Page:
Safari is a living experience; we each take away from it something a little different. For some, the grandeur of its large mammals shocks and awes, for others the mighty vastness of a balanced wilderness strikes at the soul. Small connections can blow up into life-changing events and relations to the lives of wild animals can bring about a humbling realisation.
Often the recognised character and individuality of animals hits home the strongest, and is felt most commonly with leopards. I believe this is the case as we observe these stunning animals fairly regularly and quite often know their history as far back as birth. Their solitary nature makes them more clearly identifiable as we witness their behaviour changes and reactions to different conditions, as well as see them face challenges. One leopard in particular, captured my intrigue early on in my time here at Londolozi and I still reminisce his existence and dominance, today.
The Gowrie male first appeared in the Sabi Sands around 2011. Judging by his size, he is estimated to have been born around 2005/6.
Prior to working at Londolozi I frequented the daily blog on more than a daily basis. It amazed, fascinated and excited me beyond any other web read, and further drove my desire to follow a passion and work in this environment. During this time I saw many beautiful photographs and interesting write ups about this male leopard known as the Gowrie male. Although there were more often posts about the famous Camp Pan and Marthly males at that time, something stood strong with the less prominent, under-toned and low key Gowrie male. Perhaps it was his quieter nature, or his avoidance of the limelight. Perhaps it was his satisfactorily fame-less demeanour. Or perhaps it was his eyes.
Once I did start working at Londolozi there were a million places and individual animals I wished to see. Coupled with training, working and exploring there were seemingly a million more things to do and experience and I took each sighting as it came. But in the back of the mind I always remembered this Gowrie male who I had connected with, just from a few photographs and several rangers’ descriptive words.
Of course, I learnt all about this male, as well as most other leopards around the property, in order to do my job… But I had still never seen him. He remained just that; knowledge. I knew his origin, his history, memorable milestones during his upbringing and great stories from his journey to dominance in the north of Londolozi. But I couldn’t say I really knew him. This was the case for ages. I began questioning his existence and thought maybe he was just a myth all along… Somehow, the Camp Pan and Marthly males were the only dominant males around and a false rival was fabricated to keep the readers’ attention; a foil figure thought up to have different behaviours and ridiculously large, round orange eyes. Every so often I would hear on the radio that he had been spotted in the north, and every time I seemed to be deep in the south of the property with no chance of getting there. On three separate occasions when I happened to be nearer, he vanished between the time he was found by another ranger and when I excitedly arrived on the scene. I couldn’t believe my bad luck! This continued for a little over a year.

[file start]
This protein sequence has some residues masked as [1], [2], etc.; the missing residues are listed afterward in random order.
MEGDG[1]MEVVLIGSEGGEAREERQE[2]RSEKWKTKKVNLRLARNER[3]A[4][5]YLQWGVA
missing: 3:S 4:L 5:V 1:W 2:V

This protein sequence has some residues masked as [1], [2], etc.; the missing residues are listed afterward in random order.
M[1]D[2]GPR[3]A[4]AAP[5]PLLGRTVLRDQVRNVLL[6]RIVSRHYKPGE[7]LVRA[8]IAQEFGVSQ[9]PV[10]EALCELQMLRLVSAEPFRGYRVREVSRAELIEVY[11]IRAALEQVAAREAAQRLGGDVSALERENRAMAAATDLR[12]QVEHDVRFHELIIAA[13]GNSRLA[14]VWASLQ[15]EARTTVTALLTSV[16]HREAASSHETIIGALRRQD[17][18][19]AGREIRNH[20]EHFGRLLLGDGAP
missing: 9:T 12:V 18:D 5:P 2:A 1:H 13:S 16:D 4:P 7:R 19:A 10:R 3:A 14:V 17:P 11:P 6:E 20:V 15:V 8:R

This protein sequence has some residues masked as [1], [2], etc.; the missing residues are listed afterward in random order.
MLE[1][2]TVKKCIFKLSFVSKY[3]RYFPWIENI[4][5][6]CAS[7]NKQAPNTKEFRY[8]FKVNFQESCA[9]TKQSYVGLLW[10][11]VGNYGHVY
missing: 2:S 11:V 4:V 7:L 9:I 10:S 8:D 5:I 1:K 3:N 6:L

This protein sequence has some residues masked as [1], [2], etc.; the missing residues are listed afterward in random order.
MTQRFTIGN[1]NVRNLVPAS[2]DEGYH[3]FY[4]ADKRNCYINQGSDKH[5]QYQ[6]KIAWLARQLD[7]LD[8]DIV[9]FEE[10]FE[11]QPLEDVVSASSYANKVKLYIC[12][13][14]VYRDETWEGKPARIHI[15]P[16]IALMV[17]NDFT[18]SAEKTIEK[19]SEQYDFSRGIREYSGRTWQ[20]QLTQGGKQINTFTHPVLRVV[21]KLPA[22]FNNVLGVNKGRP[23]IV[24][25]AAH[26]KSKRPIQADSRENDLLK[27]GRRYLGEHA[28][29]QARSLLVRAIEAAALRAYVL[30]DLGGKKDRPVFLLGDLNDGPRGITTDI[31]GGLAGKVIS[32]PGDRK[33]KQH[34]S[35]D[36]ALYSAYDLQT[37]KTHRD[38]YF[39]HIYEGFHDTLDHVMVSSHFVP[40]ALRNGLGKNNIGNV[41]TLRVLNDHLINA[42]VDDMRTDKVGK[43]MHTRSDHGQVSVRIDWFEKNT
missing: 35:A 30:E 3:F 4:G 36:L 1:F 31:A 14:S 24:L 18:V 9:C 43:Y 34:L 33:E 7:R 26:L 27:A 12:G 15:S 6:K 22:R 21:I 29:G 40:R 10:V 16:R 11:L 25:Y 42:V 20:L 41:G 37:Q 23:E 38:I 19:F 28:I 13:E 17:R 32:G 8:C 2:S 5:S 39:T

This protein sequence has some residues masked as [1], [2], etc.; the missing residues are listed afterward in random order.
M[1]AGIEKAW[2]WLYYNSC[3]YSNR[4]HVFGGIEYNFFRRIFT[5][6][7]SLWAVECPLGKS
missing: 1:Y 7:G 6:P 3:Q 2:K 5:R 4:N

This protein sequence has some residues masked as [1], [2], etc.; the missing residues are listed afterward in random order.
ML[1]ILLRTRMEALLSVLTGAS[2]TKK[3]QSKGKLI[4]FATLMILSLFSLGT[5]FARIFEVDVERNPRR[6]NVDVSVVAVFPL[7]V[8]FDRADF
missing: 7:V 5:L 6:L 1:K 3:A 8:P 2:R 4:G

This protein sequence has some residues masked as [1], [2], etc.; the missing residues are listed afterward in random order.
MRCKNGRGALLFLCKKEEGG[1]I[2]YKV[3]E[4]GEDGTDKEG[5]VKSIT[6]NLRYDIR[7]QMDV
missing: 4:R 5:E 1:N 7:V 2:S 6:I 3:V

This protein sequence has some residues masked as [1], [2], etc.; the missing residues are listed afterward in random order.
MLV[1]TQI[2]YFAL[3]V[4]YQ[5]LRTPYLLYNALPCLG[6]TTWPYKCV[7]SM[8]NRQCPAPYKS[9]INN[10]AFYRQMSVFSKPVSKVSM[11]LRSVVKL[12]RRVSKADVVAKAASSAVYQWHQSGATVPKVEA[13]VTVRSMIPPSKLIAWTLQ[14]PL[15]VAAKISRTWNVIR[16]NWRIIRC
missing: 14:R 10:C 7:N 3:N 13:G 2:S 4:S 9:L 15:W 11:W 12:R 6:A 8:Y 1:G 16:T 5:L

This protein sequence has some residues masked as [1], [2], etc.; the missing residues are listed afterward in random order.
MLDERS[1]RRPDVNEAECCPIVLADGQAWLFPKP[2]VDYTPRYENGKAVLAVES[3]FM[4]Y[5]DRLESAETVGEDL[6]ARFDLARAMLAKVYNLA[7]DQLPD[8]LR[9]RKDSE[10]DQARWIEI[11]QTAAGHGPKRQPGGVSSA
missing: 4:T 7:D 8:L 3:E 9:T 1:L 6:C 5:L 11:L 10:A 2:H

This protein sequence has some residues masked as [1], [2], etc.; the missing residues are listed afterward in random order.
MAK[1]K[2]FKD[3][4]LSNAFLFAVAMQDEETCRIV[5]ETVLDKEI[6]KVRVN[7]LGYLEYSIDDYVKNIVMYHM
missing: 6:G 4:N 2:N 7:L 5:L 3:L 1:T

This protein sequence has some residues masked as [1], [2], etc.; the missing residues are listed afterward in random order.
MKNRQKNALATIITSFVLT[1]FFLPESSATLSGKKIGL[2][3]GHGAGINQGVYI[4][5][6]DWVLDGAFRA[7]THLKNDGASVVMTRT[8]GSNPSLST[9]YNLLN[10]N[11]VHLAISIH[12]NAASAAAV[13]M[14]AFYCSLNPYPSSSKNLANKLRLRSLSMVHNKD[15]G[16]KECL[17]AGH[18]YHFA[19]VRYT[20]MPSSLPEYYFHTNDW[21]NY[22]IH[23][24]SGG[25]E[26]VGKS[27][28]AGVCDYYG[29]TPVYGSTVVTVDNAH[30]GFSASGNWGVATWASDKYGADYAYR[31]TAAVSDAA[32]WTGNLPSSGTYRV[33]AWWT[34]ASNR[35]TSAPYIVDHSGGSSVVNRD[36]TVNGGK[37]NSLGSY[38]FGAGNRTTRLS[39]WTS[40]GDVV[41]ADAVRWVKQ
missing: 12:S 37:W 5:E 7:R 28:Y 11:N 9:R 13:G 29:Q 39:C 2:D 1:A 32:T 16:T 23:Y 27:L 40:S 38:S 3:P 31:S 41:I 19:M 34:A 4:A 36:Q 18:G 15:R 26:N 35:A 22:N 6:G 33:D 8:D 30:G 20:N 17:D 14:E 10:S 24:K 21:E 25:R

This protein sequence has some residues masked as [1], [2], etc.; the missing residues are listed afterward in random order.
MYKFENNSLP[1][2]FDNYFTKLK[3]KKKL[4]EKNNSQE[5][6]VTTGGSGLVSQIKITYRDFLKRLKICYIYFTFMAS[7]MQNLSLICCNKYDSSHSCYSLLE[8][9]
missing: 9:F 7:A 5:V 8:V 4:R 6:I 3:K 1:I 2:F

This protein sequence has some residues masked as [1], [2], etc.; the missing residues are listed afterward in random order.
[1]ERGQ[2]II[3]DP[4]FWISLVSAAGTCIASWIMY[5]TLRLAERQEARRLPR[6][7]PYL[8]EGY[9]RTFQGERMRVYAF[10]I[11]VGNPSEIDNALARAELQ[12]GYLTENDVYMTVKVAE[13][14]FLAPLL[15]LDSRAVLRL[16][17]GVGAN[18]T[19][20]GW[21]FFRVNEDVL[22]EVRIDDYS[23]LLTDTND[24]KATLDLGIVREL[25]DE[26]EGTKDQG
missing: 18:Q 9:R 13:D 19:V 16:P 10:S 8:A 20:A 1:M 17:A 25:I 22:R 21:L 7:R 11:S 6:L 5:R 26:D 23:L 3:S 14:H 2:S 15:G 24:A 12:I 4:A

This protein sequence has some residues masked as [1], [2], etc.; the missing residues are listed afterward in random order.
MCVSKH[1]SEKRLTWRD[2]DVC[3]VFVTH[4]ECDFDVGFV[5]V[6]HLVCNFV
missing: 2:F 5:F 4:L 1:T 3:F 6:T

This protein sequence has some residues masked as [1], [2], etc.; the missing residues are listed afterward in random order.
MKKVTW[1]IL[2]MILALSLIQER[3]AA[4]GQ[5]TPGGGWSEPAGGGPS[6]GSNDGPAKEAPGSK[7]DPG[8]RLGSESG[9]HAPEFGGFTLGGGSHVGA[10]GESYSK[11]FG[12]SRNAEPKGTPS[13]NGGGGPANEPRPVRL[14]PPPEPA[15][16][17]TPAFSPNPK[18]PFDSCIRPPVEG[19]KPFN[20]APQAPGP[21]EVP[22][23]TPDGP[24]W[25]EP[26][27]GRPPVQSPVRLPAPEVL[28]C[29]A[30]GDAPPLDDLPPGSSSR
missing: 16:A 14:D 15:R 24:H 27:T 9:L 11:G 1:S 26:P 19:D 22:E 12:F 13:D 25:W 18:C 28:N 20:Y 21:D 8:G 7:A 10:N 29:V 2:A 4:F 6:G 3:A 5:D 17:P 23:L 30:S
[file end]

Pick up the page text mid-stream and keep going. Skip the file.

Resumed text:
But then, one cool morning in late summer, as the leaves were turning to warm hues, we were graced with his powerful presence standing tall in the road soon after crossing the Sand River. From what I remember, and this was probably not the case, he was actually emitting golden rays which lit the surrounding crest… Pity I never got that photograph. I knew straight away, this was him, this was the Gowrie male. His aura superceded my happiness as he marched across the clearing, scent marking as he went, before rasping off a territorial call and disappearing down into the river system. After a year’s wait I was not disappointed.
What followed seemed to be an unintentional love affair with this individual as we happened to find him countless more times in the subsequent weeks, which included mating behaviour, feeding activity on the ground and up in trees, dominance displays and incredible views of him atop granite boulders, often too high up or far away for a photograph! These incredible sightings we shared with him and moments of inspiration from observing him control his territory was soon ended with his sudden disappearance and eventual presumption of death; unfortunately a common occurrence in the predator kingdom.
That short period in my world, revealed so much for me and helped me to better understand a male leopard’s reign amongst other powerful figures. His presence became deeply felt for me, particularly as on the surface his existence was dull and insignificant, but by seeing him once, a hidden world of success and confidence flooded my vision. It was only then did I realise the power of that initial connection to this nearly mystical figure.
The Gowrie male’s stubborn persistence and ruthless achievements in the leopard world were always known, but needed to be witnessed for someone like me to fully understand them. And all it took was a desire to know more and the initial, lucky glimpse to set that wheel in motion. An unforgettable and forever cherished journey to really knowing.
Filed under Leopards
Thank you, Ed, and of course I don’t mind you sharing the links. Thank you for always supporting the page and commenting on our content! See you next time!
Oh, and yes I remember that morning with Mike, that sadly was the Dudley Riverbank 5:5 male and I remember that very clearly – what an awful discovery… Keep well